Distribution Plots

Let’s discuss some plots that allow us to visualize the distribution of a data set. These plots are:

  • distplot
  • jointplot
  • pairplot
  • rugplot
  • kdeplot

Imports

import seaborn as sns
%matplotlib inline

Data

Seaborn comes with built-in data sets!

tips = sns.load_dataset('tips')
tips.head()

total_billtipsexsmokerdaytimesize
016.991.01FemaleNoSunDinner2
110.341.66MaleNoSunDinner3
221.013.50MaleNoSunDinner3
323.683.31MaleNoSunDinner2
424.593.61FemaleNoSunDinner4

distplot

The distplot shows the distribution of a univariate set of observations.

sns.distplot(tips['total_bill'])
# Safe to ignore warnings
<matplotlib.axes._subplots.AxesSubplot at 0x7f094c6b3a90>

png

To remove the kde layer and just have the histogram use:

sns.distplot(tips['total_bill'],kde=False,bins=30)
<matplotlib.axes._subplots.AxesSubplot at 0x7f094a543e10>

png

jointplot

jointplot() allows you to basically match up two distplots for bivariate data. With your choice of what kind parameter to compare with:

  • “scatter”
  • “reg”
  • “resid”
  • “kde”
  • “hex”
sns.jointplot(x='total_bill',y='tip',data=tips,kind='scatter')
<seaborn.axisgrid.JointGrid at 0x7f0949ed63c8>

png

sns.jointplot(x='total_bill',y='tip',data=tips,kind='hex')
<seaborn.axisgrid.JointGrid at 0x7f094cf28cc0>

png

sns.jointplot(x='total_bill',y='tip',data=tips,kind='reg')
<seaborn.axisgrid.JointGrid at 0x7f0949ce0eb8>

png

pairplot

pairplot will plot pairwise relationships across an entire dataframe (for the numerical columns) and supports a color hue argument (for categorical columns).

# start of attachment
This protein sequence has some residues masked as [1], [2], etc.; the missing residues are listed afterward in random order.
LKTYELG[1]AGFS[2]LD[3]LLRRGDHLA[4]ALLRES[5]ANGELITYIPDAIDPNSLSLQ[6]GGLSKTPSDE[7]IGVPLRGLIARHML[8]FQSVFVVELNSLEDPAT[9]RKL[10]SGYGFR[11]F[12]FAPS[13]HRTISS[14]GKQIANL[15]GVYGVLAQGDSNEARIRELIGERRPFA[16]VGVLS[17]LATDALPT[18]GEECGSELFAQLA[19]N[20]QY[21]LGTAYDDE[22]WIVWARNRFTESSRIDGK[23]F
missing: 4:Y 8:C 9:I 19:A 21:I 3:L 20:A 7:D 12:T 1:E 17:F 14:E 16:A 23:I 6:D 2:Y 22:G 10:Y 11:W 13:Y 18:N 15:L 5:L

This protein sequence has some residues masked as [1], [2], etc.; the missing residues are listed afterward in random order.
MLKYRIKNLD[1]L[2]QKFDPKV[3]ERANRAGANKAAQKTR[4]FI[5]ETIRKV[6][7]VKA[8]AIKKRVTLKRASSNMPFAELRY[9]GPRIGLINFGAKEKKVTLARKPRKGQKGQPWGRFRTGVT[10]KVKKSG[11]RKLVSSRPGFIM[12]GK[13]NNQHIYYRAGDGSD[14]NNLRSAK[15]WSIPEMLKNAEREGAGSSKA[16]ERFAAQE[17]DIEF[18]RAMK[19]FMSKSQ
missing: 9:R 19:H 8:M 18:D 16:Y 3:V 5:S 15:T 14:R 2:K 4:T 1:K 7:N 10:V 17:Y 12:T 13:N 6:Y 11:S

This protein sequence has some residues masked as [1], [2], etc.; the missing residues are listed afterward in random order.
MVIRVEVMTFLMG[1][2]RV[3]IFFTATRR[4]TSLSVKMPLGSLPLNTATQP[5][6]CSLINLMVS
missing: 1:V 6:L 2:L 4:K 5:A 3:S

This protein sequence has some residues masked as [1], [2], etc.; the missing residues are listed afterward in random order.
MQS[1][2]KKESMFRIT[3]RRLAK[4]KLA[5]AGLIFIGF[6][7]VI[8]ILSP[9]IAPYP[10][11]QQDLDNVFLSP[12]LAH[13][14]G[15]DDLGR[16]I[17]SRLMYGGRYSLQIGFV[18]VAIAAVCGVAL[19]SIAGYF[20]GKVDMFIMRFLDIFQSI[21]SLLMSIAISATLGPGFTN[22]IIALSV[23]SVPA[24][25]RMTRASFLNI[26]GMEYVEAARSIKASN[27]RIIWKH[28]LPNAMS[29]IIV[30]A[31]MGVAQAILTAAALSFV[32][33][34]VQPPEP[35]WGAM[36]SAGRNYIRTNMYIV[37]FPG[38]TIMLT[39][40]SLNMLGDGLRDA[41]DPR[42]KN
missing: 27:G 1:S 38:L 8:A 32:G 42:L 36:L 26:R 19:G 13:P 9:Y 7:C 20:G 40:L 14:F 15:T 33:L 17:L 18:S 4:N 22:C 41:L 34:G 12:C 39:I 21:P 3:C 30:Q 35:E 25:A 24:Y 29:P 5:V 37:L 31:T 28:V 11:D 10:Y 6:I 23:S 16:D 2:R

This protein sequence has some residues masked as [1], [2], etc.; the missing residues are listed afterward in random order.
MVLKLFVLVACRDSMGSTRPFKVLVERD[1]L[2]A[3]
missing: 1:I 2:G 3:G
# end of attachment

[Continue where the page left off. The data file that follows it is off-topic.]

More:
sns.pairplot(tips)
<seaborn.axisgrid.PairGrid at 0x7f0949a907f0>

png

sns.pairplot(tips,hue='sex',palette='coolwarm')
<seaborn.axisgrid.PairGrid at 0x7f094968dda0>

png

rugplot

rugplots are actually a very simple concept, they just draw a dash mark for every point on a univariate distribution. They are the building block of a KDE plot:

sns.rugplot(tips['total_bill'])
<matplotlib.axes._subplots.AxesSubplot at 0x7f094913c898>

png

kdeplot

kdeplots are Kernel Density Estimation plots. These KDE plots replace every single observation with a Gaussian (Normal) distribution centered around that value. For example:

# Don't worry about understanding this code!
# It's just for the diagram below
import numpy as np
import matplotlib.pyplot as plt
from scipy import stats

#Create dataset
dataset = np.random.randn(25)

# Create another rugplot
sns.rugplot(dataset);

# Set up the x-axis for the plot
x_min = dataset.min() - 2
x_max = dataset.max() + 2

# 100 equally spaced points from x_min to x_max
x_axis = np.linspace(x_min,x_max,100)

# Set up the bandwidth, for info on this:
url = 'http://en.wikipedia.org/wiki/Kernel_density_estimation#Practical_estimation_of_the_bandwidth'

bandwidth = ((4*dataset.std()**5)/(3*len(dataset)))**.2


# Create an empty kernel list
kernel_list = []

# Plot each basis function
for data_point in dataset:
    
    # Create a kernel for each point and append to list
    kernel = stats.norm(data_point,bandwidth).pdf(x_axis)
    kernel_list.append(kernel)
    
    #Scale for plotting
    kernel = kernel / kernel.max()
    kernel = kernel * .4
    plt.plot(x_axis,kernel,color = 'grey',alpha=0.5)

plt.ylim(0,1)
(0, 1)

png

# To get the kde plot we can sum these basis functions.

# Plot the sum of the basis function
sum_of_kde = np.sum(kernel_list,axis=0)

# Plot figure
fig = plt.plot(x_axis,sum_of_kde,color='indianred')

# Add the initial rugplot
sns.rugplot(dataset,c = 'indianred')

# Get rid of y-tick marks
plt.yticks([])

# Set title
plt.suptitle("Sum of the Basis Functions")
Text(0.5, 0.98, 'Sum of the Basis Functions')

png

So with our tips dataset:

sns.kdeplot(tips['total_bill'])
sns.rugplot(tips['total_bill'])
<matplotlib.axes._subplots.AxesSubplot at 0x7f09491856a0>

png

sns.kdeplot(tips['tip'])
sns.rugplot(tips['tip'])
<matplotlib.axes._subplots.AxesSubplot at 0x7f0948023e80>

png

Greydon Gilmore
Greydon Gilmore
Ph.D. Candidate in Biomedical Engineering

My research interests include deep brain stimulation, machine learning and signal processing.

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